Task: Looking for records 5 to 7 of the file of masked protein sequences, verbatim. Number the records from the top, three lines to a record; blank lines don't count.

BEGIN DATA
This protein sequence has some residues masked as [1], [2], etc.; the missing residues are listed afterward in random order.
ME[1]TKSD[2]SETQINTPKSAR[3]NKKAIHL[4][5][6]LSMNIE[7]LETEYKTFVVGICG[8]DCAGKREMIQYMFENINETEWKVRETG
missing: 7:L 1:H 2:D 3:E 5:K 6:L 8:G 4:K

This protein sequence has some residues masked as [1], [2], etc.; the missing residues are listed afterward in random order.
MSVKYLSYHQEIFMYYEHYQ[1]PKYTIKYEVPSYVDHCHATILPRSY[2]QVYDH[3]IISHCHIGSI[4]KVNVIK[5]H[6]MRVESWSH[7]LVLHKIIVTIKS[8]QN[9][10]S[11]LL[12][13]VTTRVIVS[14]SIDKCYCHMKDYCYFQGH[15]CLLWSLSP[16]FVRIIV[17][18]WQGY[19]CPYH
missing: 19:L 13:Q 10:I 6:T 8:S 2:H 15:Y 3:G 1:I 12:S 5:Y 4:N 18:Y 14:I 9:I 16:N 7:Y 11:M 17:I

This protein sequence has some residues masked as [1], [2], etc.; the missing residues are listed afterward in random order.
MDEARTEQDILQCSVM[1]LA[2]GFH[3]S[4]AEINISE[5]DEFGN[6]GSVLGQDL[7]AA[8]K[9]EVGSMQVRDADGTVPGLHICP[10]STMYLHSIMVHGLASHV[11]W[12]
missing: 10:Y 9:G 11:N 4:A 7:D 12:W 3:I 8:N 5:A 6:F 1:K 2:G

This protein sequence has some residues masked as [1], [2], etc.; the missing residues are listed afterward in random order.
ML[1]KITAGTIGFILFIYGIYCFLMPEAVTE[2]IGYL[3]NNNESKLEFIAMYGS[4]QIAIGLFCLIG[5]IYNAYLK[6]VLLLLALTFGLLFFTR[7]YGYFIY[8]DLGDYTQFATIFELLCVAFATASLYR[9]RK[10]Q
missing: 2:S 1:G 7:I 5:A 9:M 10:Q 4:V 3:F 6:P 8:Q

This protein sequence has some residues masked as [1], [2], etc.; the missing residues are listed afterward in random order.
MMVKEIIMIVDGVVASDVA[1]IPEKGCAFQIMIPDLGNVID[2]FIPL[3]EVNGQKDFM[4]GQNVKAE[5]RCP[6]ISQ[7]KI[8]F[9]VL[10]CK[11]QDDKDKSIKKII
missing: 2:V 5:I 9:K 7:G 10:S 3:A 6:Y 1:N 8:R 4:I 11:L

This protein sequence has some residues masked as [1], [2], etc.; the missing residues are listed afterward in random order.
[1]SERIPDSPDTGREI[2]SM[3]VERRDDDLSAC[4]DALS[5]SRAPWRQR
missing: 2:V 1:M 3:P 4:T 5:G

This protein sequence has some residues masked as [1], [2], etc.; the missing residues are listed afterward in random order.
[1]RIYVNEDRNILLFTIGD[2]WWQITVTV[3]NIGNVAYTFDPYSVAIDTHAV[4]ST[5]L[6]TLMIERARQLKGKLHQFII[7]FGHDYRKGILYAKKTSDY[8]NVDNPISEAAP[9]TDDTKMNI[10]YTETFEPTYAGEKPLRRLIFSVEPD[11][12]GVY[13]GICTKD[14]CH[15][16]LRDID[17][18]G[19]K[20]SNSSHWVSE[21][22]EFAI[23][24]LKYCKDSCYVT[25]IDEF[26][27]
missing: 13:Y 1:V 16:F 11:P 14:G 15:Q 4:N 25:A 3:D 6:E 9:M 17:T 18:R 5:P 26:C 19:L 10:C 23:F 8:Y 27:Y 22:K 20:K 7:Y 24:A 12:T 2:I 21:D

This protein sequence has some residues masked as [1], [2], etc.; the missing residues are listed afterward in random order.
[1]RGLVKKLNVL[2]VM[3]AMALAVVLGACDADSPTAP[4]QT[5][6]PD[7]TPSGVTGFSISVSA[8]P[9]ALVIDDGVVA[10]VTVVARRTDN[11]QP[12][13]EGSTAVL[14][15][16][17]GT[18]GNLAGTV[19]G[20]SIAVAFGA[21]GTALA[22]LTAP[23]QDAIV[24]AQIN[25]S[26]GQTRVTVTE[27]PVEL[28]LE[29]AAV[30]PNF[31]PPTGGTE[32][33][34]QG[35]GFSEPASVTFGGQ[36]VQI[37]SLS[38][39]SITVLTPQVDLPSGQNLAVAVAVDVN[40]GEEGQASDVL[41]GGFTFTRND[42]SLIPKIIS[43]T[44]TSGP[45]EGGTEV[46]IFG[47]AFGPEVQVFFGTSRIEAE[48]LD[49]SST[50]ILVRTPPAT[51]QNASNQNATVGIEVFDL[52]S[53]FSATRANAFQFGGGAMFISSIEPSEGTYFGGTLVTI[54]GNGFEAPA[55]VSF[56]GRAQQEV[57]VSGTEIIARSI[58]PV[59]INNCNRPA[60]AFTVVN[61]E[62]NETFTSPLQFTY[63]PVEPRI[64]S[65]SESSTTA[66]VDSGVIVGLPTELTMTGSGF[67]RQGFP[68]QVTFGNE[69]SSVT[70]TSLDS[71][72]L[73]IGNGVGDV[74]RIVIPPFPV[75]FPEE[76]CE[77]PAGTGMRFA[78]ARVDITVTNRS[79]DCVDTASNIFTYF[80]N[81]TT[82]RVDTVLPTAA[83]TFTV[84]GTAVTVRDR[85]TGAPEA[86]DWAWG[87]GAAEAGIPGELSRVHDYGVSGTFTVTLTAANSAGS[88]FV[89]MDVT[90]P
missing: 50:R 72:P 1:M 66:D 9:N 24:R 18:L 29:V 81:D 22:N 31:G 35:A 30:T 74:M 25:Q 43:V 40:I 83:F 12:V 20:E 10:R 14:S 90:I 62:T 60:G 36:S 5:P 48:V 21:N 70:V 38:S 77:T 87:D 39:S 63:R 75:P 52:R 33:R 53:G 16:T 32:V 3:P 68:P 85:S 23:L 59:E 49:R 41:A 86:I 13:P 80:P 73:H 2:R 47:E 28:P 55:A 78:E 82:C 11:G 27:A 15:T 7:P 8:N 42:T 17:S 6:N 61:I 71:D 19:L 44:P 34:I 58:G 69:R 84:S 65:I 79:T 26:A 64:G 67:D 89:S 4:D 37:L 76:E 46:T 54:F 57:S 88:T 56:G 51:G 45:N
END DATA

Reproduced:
This protein sequence has some residues masked as [1], [2], etc.; the missing residues are listed afterward in random order.
MMVKEIIMIVDGVVASDVA[1]IPEKGCAFQIMIPDLGNVID[2]FIPL[3]EVNGQKDFM[4]GQNVKAE[5]RCP[6]ISQ[7]KI[8]F[9]VL[10]CK[11]QDDKDKSIKKII
missing: 2:V 5:I 9:K 7:G 10:S 3:A 6:Y 1:N 8:R 4:I 11:L

This protein sequence has some residues masked as [1], [2], etc.; the missing residues are listed afterward in random order.
[1]SERIPDSPDTGREI[2]SM[3]VERRDDDLSAC[4]DALS[5]SRAPWRQR
missing: 2:V 1:M 3:P 4:T 5:G

This protein sequence has some residues masked as [1], [2], etc.; the missing residues are listed afterward in random order.
[1]RIYVNEDRNILLFTIGD[2]WWQITVTV[3]NIGNVAYTFDPYSVAIDTHAV[4]ST[5]L[6]TLMIERARQLKGKLHQFII[7]FGHDYRKGILYAKKTSDY[8]NVDNPISEAAP[9]TDDTKMNI[10]YTETFEPTYAGEKPLRRLIFSVEPD[11][12]GVY[13]GICTKD[14]CH[15][16]LRDID[17][18]G[19]K[20]SNSSHWVSE[21][22]EFAI[23][24]LKYCKDSCYVT[25]IDEF[26][27]
missing: 13:Y 1:V 16:F 11:P 14:G 15:Q 4:N 25:A 3:D 6:E 9:M 17:T 18:R 5:P 26:C 19:L 10:C 23:F 8:Y 27:Y 22:K 20:K 7:Y 24:A 12:T 2:I 21:D